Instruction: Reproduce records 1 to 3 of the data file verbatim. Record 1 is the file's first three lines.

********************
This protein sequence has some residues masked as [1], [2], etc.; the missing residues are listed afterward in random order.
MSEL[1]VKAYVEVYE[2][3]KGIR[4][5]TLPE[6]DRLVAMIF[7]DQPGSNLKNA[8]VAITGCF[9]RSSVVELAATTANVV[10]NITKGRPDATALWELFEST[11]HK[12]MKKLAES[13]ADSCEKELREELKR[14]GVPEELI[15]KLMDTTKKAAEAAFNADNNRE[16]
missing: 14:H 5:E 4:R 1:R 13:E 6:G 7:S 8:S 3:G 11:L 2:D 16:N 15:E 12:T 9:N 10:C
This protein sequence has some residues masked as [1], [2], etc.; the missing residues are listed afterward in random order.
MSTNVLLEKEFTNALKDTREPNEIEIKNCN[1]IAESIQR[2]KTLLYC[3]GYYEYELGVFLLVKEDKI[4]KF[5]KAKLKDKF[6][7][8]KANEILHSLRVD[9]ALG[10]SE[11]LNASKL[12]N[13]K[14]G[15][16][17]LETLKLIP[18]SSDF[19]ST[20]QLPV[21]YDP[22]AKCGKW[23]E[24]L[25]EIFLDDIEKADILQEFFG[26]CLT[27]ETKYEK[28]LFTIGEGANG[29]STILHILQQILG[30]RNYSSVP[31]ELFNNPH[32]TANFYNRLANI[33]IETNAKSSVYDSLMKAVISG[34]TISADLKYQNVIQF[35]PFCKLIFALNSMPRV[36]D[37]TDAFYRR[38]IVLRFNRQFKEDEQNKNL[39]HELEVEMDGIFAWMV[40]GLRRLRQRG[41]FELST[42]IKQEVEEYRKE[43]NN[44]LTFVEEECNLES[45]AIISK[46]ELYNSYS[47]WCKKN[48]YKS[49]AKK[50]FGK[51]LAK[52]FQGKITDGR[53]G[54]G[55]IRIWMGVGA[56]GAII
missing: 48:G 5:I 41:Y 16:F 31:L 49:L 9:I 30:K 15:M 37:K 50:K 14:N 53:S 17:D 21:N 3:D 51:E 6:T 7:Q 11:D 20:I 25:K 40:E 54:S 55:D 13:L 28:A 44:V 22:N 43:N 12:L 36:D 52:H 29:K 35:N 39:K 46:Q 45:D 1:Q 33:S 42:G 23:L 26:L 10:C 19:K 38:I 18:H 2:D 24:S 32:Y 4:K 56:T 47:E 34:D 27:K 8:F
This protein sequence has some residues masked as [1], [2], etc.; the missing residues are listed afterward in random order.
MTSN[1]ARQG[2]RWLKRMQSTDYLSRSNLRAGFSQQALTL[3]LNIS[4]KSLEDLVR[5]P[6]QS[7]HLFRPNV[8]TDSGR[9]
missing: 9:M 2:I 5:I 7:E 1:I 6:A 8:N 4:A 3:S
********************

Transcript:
This protein sequence has some residues masked as [1], [2], etc.; the missing residues are listed afterward in random order.
MSEL[1]VKAYVEVYE[2][3]KGIR[4][5]TLPE[6]DRLVAMIF[7]DQPGSNLKNA[8]VAITGCF[9]RSSVVELAATTANVV[10]NITKGRPDATALWELFEST[11]HK[12]MKKLAES[13]ADSCEKELREELKR[14]GVPEELI[15]KLMDTTKKAAEAAFNADNNRE[16]
missing: 14:H 5:E 4:R 1:R 13:E 6:G 7:S 8:S 3:G 11:L 2:D 16:N 15:E 12:T 9:N 10:C
This protein sequence has some residues masked as [1], [2], etc.; the missing residues are listed afterward in random order.
MSTNVLLEKEFTNALKDTREPNEIEIKNCN[1]IAESIQR[2]KTLLYC[3]GYYEYELGVFLLVKEDKI[4]KF[5]KAKLKDKF[6][7][8]KANEILHSLRVD[9]ALG[10]SE[11]LNASKL[12]N[13]K[14]G[15][16][17]LETLKLIP[18]SSDF[19]ST[20]QLPV[21]YDP[22]AKCGKW[23]E[24]L[25]EIFLDDIEKADILQEFFG[26]CLT[27]ETKYEK[28]LFTIGEGANG[29]STILHILQQILG[30]RNYSSVP[31]ELFNNPH[32]TANFYNRLANI[33]IETNAKSSVYDSLMKAVISG[34]TISADLKYQNVIQF[35]PFCKLIFALNSMPRV[36]D[37]TDAFYRR[38]IVLRFNRQFKEDEQNKNL[39]HELEVEMDGIFAWMV[40]GLRRLRQRG[41]FELST[42]IKQEVEEYRKE[43]NN[44]LTFVEEECNLES[45]AIISK[46]ELYNSYS[47]WCKKN[48]YKS[49]AKK[50]FGK[51]LAK[52]FQGKITDGR[53]G[54]G[55]IRIWMGVGA[56]GAII
missing: 48:G 5:I 41:Y 16:F 31:L 49:L 9:I 30:K 15:M 37:K 50:K 14:N 53:S 17:D 21:N 3:D 51:E 6:T 7:Q 11:D 20:I 25:K 40:E 54:S 55:D 13:L 28:A 44:V 22:N 43:N 12:L 36:D 52:H 29:K 35:N 39:K 46:Q 45:D 1:Q 33:S 42:G 23:L 26:L 10:C 19:K 38:I 18:H 2:D 24:S 32:Y 4:K 56:T 47:E 34:D 27:K 8:F
This protein sequence has some residues masked as [1], [2], etc.; the missing residues are listed afterward in random order.
MTSN[1]ARQG[2]RWLKRMQSTDYLSRSNLRAGFSQQALTL[3]LNIS[4]KSLEDLVR[5]P[6]QS[7]HLFRPNV[8]TDSGR[9]
missing: 9:M 2:I 5:I 7:E 1:I 6:A 8:N 4:A 3:S